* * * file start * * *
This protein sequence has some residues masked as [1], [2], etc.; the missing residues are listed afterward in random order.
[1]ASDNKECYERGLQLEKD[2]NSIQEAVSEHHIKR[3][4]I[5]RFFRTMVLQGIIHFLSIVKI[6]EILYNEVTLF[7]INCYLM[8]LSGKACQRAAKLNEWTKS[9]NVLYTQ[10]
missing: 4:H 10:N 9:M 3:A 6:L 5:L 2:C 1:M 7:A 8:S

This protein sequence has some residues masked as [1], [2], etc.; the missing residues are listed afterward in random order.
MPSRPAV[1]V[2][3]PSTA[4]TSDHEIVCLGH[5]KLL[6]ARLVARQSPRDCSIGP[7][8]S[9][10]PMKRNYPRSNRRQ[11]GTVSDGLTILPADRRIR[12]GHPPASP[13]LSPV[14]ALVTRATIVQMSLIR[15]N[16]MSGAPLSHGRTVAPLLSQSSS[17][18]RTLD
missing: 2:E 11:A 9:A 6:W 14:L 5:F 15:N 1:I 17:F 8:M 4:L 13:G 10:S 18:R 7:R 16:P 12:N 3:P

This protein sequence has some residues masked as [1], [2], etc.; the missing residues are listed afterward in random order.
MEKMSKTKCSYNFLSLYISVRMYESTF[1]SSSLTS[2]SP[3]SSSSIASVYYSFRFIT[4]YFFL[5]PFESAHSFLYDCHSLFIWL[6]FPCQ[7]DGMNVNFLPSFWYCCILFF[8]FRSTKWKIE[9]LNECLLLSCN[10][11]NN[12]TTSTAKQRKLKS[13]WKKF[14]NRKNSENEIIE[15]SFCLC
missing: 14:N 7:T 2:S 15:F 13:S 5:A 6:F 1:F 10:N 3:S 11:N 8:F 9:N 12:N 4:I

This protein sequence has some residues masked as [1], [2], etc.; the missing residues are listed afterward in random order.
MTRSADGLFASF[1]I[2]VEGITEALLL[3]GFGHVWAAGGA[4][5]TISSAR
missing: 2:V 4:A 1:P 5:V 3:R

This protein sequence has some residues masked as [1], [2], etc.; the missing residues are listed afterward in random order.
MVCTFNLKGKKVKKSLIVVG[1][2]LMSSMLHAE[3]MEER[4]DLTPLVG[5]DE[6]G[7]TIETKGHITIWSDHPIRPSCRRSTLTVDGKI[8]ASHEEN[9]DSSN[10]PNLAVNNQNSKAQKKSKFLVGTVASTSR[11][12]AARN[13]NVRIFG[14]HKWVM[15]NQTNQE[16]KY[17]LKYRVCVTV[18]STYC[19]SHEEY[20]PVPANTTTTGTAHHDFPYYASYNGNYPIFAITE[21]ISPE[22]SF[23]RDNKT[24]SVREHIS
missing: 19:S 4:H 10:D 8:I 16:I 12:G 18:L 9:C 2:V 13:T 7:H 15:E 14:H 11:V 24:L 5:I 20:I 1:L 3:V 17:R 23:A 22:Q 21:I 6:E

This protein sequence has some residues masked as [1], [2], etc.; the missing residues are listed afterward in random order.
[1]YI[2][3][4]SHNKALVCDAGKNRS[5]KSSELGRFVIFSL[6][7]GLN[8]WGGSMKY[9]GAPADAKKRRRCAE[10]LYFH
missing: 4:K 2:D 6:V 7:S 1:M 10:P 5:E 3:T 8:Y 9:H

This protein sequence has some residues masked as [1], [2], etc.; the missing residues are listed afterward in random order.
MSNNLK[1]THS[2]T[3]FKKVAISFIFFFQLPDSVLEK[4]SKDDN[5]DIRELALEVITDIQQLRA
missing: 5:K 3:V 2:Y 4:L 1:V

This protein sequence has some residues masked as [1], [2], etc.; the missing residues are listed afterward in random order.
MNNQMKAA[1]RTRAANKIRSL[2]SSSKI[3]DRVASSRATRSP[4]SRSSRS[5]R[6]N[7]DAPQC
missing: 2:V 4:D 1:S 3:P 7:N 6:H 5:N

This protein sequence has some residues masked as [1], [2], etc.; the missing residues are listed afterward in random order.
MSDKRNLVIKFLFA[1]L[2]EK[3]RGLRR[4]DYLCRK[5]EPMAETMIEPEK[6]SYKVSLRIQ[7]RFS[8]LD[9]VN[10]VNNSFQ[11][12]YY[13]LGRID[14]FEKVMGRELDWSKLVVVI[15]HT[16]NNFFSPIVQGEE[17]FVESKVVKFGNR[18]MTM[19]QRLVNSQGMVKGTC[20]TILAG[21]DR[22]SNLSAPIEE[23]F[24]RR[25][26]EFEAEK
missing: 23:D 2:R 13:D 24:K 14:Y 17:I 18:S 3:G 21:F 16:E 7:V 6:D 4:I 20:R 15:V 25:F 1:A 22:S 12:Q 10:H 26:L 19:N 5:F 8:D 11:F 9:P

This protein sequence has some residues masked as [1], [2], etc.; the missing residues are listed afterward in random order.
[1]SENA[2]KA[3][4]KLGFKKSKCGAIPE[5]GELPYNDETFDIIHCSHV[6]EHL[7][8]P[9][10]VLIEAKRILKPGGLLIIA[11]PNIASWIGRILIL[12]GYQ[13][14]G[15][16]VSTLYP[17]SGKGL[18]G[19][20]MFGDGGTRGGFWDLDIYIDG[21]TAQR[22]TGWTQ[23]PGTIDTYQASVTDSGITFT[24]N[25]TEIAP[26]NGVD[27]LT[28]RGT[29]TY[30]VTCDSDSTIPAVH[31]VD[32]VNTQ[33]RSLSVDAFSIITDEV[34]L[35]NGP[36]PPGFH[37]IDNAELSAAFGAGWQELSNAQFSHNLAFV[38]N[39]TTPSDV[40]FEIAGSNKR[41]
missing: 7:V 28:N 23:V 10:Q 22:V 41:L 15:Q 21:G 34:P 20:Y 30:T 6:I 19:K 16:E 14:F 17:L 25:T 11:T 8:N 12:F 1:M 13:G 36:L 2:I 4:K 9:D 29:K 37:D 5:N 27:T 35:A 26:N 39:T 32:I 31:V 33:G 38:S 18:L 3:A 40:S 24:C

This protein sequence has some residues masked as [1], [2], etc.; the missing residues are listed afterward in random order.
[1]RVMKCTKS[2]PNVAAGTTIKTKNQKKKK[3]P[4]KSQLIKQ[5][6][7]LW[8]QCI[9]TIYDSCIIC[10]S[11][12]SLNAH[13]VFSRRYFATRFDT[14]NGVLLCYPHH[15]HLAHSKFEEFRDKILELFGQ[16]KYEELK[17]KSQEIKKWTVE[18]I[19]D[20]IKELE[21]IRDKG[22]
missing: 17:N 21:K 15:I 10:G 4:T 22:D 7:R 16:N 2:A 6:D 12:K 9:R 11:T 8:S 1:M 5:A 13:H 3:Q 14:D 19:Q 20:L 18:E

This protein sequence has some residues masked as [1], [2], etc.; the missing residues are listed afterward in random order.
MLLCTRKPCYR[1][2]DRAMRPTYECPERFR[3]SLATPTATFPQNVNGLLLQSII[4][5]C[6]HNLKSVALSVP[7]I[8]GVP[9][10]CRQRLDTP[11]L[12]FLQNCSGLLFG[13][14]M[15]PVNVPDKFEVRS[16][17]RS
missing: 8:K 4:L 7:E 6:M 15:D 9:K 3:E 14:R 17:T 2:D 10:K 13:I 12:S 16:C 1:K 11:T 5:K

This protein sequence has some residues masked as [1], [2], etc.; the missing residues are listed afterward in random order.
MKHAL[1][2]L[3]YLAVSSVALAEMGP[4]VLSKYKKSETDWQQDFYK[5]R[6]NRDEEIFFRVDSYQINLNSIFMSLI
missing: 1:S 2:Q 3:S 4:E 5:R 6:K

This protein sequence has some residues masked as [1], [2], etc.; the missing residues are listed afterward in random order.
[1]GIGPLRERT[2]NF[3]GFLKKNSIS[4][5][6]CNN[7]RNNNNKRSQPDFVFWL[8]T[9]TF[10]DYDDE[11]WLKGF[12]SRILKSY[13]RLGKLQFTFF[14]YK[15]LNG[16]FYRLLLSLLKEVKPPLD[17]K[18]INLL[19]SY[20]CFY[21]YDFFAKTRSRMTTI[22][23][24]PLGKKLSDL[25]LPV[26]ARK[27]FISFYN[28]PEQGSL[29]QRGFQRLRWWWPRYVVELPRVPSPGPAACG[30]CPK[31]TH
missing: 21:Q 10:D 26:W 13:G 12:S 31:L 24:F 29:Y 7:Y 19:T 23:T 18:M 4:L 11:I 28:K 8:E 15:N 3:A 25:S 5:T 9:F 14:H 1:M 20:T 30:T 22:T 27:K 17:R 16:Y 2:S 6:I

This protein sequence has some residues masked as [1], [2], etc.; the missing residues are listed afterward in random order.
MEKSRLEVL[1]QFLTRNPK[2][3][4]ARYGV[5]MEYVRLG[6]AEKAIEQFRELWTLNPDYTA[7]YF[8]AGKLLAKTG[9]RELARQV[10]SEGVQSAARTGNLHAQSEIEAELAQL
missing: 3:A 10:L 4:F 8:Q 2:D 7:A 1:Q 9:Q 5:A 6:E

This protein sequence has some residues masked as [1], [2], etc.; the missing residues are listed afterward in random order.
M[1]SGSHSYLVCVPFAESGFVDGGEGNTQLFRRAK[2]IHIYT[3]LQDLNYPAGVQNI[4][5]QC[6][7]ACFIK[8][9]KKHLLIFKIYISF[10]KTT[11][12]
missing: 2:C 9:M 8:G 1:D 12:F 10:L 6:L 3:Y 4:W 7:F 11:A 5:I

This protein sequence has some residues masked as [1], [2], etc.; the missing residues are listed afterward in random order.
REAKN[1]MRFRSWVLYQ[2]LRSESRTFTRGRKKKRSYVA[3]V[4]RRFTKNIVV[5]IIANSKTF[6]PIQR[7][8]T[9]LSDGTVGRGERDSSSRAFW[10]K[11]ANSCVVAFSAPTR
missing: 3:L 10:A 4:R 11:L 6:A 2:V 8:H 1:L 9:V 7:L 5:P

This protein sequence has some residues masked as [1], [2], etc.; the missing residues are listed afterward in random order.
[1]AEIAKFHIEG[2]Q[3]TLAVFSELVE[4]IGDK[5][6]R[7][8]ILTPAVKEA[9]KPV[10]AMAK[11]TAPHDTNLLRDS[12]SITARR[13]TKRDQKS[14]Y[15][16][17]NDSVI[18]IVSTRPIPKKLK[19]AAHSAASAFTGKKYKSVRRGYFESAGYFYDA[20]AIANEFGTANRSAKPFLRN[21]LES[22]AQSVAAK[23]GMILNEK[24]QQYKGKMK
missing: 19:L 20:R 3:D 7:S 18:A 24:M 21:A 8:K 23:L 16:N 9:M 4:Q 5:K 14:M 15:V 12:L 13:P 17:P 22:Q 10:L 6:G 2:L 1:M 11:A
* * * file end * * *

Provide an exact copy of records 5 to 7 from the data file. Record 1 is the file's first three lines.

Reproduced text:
This protein sequence has some residues masked as [1], [2], etc.; the missing residues are listed afterward in random order.
MVCTFNLKGKKVKKSLIVVG[1][2]LMSSMLHAE[3]MEER[4]DLTPLVG[5]DE[6]G[7]TIETKGHITIWSDHPIRPSCRRSTLTVDGKI[8]ASHEEN[9]DSSN[10]PNLAVNNQNSKAQKKSKFLVGTVASTSR[11][12]AARN[13]NVRIFG[14]HKWVM[15]NQTNQE[16]KY[17]LKYRVCVTV[18]STYC[19]SHEEY[20]PVPANTTTTGTAHHDFPYYASYNGNYPIFAITE[21]ISPE[22]SF[23]RDNKT[24]SVREHIS
missing: 19:S 4:H 10:D 8:I 16:I 12:G 18:L 9:C 2:V 13:T 7:H 15:E 14:H 11:V 24:L 5:I 20:I 1:L 3:V 17:R 23:A 22:Q 21:I 6:E

This protein sequence has some residues masked as [1], [2], etc.; the missing residues are listed afterward in random order.
[1]YI[2][3][4]SHNKALVCDAGKNRS[5]KSSELGRFVIFSL[6][7]GLN[8]WGGSMKY[9]GAPADAKKRRRCAE[10]LYFH
missing: 4:K 2:D 6:V 7:S 1:M 10:P 5:E 3:T 8:Y 9:H

This protein sequence has some residues masked as [1], [2], etc.; the missing residues are listed afterward in random order.
MSNNLK[1]THS[2]T[3]FKKVAISFIFFFQLPDSVLEK[4]SKDDN[5]DIRELALEVITDIQQLRA
missing: 5:K 3:V 2:Y 4:L 1:V